Referencing words refer to pronouns, like this, these, it, etc. You can use these to link an idea in one sentence to an idea in the previous sentence.
Another way to connect ideas is to use linking words. These are words like however, on the other hand, for example, therefore, etc. But be careful! Like salt and pepper, you should use these sparingly. To score above a 7, you should not include more than two of these kinds of words in your paragraph. Overusing them will bring your coherence and cohesion band score down.
Lexical Resource focuses on the range of vocabulary a candidate uses. Lexical Resource is a productive module because you need to generate your thoughts and ideas. It is challenging to generate vocabulary to create any thought. The more you use a wider range of vocabulary correctly and appropriately, the better you score in IELTS exam.
Try to add useful vocabulary in the IELTS exam that is unusual and uncommon. For example, instead of ‘modern technology’, we can write ‘cutting-edge technology’. Lexical Resource is not rocket science. Neither is it is not about using very uncommon, great or any fancy words. You only need to understand that topic-related vocabulary is sufficient.
Lexical Resource (LR) = how good is your vocabulary.
To increase score for LR:
- Use a wide range of vocabulary
- Use less common lexical items
- Avoid errors in spelling and word formation
- Use vocabulary for presenting accurate data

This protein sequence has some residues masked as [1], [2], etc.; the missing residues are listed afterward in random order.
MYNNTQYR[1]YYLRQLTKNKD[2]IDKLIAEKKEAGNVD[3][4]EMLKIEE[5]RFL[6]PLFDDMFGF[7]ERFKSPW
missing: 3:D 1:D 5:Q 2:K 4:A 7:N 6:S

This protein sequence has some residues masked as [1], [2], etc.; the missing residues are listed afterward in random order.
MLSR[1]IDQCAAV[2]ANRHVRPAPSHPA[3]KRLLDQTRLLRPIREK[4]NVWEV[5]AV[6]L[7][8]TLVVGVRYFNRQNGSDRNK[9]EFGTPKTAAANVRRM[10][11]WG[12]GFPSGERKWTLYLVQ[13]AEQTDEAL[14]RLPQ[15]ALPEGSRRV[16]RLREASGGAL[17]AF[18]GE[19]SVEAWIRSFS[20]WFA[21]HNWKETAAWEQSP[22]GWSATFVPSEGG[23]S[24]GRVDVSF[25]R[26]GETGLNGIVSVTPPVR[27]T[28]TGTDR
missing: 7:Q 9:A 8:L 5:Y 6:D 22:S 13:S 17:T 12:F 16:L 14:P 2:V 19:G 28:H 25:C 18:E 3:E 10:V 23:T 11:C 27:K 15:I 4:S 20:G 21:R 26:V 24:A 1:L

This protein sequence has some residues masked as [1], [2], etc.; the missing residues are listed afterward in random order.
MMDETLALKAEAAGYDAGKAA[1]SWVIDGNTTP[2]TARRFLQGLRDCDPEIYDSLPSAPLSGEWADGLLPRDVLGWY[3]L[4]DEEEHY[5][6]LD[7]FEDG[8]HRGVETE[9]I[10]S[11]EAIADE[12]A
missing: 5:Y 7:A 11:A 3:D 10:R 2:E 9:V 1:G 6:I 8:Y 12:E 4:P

- Don’t use the wrong words or informal language
The examiner will always look at your range and accuracy of vocabulary and see how well your words help you to express your thoughts. You must know these tips to impress your examiner.
No Repetition of Words: Do not overuse common nouns, verbs, and adjectives. You may lose marks because of keep repeating the same basic vocabulary. If you use simple words, like ‘growing’ in one sentence, substitute the same word in another sentence with ‘increasing’ or ‘burgeoning’. This makes you impress the examiner, and they might give you the desired score. Usually, there are better and advanced synonyms for almost all words. A good IELTS score specifically depends on your choice of words.
Don’t Copy Words Directly from Task: It is always advised to the candidates not to copy words directly from the task. It will leave a wrong impression on the examiner and will lead to poor marks in the examination. Copying is always a bad idea, so we will advise you to practice and always try to reframe the sentence. Don’t forget to use synonyms if it is required and appropriate to the topic.
Original: More and more people these days prefer social networks to keep in touch with friends and families.
Paraphrase: Nowadays, social networks are preferred increasingly often for contacting friends and families.
Don’t Paraphrase Every Word: Accept the fact that you can’t paraphrase every single word. There are many words which have synonyms, but that doesn’t mean another substitute or synonym will be able to give the same essence of the sentence. Be careful about this; strong words may slightly differ the context. Using synonym can be tricky, and the meaning can be somewhat different. So, use a synonym when are 100% sure and you know that this will ultimately enhance the sentence.
For example,‘Mediocre’ is the synonym of ‘Poor’.
- He is poor. This shows his financial status.
- He is mediocre. Here the mediocre word is not giving the same meaning of the sentence. You can’t write mediocre to express the financial status of a person.